Coming off of First Man and La La Land, I don’t think I would have guessed that director Damien Chazelle’s next directorial project would be for Netflix. Yet, that’s exactly what happened. Chazelle signed on to helm the first two episodes of The Eddy, but working with the subscription streamer wasn’t without its own unique set of challenges.
In a recent episode of CinemaBlend’s own ReelBlend podcast, the director detailed what it was like working on Netflix’s The Eddy. The musical series was set in Paris and filmed often in real restaurants and locations, except for the club, which was actually a set for the miniseries. That wasn’t the biggest challenge, however; instead, it was trying to convince Netflix that filming on 16 mm was worth the effort.
You can hear more about how The Eddy came together on Reelblend, including a funny self-deprecating joke from Damien Chazelle about “always fighting for 16 [mm].”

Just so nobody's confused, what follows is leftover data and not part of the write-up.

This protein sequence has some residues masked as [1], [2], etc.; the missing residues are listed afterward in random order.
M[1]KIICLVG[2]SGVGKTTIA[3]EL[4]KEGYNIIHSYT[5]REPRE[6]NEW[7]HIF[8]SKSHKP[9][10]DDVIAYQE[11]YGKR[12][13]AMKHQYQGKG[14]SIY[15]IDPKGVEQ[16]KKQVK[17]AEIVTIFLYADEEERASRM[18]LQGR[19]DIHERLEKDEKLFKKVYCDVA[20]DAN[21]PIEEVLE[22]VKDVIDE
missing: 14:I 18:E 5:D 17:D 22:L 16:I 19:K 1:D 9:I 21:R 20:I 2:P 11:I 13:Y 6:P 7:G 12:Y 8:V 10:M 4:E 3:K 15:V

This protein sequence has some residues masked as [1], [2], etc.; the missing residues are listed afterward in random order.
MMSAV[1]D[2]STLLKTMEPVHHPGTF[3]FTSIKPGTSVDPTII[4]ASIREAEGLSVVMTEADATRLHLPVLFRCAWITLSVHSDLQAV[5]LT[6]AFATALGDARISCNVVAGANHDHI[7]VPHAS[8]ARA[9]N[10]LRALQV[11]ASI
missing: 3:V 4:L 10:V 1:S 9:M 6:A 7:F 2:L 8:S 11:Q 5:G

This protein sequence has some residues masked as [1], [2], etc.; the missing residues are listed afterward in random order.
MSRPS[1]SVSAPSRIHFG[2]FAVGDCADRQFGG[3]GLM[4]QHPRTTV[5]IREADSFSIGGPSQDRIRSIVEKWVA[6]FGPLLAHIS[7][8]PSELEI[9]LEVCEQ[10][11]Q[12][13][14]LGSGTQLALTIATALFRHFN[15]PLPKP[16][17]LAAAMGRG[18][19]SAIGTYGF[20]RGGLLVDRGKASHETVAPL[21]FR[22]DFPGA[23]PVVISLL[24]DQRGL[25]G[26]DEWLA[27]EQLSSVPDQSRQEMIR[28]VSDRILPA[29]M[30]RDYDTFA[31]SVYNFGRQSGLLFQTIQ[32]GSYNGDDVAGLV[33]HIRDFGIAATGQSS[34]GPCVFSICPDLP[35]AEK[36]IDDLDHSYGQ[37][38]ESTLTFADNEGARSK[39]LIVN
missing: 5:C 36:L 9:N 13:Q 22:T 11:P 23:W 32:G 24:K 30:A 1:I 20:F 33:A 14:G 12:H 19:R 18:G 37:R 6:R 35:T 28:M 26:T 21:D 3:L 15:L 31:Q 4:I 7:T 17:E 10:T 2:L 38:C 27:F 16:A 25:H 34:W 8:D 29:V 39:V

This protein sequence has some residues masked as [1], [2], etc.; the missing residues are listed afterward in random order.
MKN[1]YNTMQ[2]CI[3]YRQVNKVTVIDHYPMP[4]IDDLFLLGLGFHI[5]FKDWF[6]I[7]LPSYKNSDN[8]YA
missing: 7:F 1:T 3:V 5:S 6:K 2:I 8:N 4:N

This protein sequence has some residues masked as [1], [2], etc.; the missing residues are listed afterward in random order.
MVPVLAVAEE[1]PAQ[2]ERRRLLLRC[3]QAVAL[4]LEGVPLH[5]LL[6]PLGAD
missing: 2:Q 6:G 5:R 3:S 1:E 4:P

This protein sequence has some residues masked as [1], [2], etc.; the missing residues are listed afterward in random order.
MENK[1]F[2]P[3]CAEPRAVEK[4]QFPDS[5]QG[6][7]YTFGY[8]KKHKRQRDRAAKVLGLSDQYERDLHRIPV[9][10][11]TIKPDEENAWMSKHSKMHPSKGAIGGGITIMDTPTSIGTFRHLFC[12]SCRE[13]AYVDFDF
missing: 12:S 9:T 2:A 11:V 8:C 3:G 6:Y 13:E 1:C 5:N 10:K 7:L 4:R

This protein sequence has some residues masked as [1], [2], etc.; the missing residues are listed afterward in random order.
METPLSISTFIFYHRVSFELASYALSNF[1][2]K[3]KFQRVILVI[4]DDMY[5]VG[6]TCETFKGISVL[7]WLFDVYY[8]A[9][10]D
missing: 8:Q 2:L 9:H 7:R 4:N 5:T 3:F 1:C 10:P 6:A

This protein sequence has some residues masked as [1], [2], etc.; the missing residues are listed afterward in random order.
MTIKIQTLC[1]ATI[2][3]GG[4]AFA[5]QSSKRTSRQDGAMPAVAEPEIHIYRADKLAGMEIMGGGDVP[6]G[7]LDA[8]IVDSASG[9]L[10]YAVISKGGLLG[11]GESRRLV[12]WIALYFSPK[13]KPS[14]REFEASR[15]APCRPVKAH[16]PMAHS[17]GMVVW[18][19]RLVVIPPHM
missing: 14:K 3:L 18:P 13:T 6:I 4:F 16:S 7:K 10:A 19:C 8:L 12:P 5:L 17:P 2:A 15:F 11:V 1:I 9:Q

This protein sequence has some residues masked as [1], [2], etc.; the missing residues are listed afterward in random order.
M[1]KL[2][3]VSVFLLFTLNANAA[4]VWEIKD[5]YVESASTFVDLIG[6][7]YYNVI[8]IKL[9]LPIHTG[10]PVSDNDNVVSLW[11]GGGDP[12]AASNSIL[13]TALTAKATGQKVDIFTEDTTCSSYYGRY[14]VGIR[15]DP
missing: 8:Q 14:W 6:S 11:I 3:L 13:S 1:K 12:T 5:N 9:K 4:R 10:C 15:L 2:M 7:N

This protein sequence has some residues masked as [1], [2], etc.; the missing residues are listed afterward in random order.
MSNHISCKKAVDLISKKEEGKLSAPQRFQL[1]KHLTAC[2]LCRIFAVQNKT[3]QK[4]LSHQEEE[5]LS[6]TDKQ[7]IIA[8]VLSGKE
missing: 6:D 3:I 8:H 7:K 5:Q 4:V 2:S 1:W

Damien Chazelle is a self-proclaimed lover of 16 mm and Netflix is often noted for how open it is with letting writers and filmmakers do their thing on the small screen. However, convincing the subscription streaming service Digital wasn’t the path for some of The Eddy’s shots sounds like it was harder than you might think, though Netflix did concede in the end.
It actually wound up being the hardest thing to get through the transom. Because Netflix isn’t really into 16 mm or really anything that’s not super sharp, clean, Digital. So getting them over the hump was a thing. But to their credit, they did let me do it at the end. Then I think the thing you were describing was what I was going for I guess. It feels a little tactile. I like feeling the physicality of it.
The freedom offered by Netflix – not to mention the budgets—have led to the subscription streaming adding some huge names and critically acclaimed projects to its portfolio in recent years. The likes of Martin Scorsese, David Ayer, Peter Berg, Alfonso Cuaran, David Fincher, Guillermo del Toro have all worked with Netflix in some capacity, and I could go on with other big names. The allure of television and movies on the streaming service is changing the types of projects some of these directors get involved with and more, which brings us back to the wild idea that Damien Chazelle might want to do TV.
Now, he’s done it with The Eddy and we’ll have to wait and see if he dips his toes into the TV realm again, as next up he has a film called Babylon in the works. The good news? He seems to have an idea for how to navigate the streaming waters after this first foray.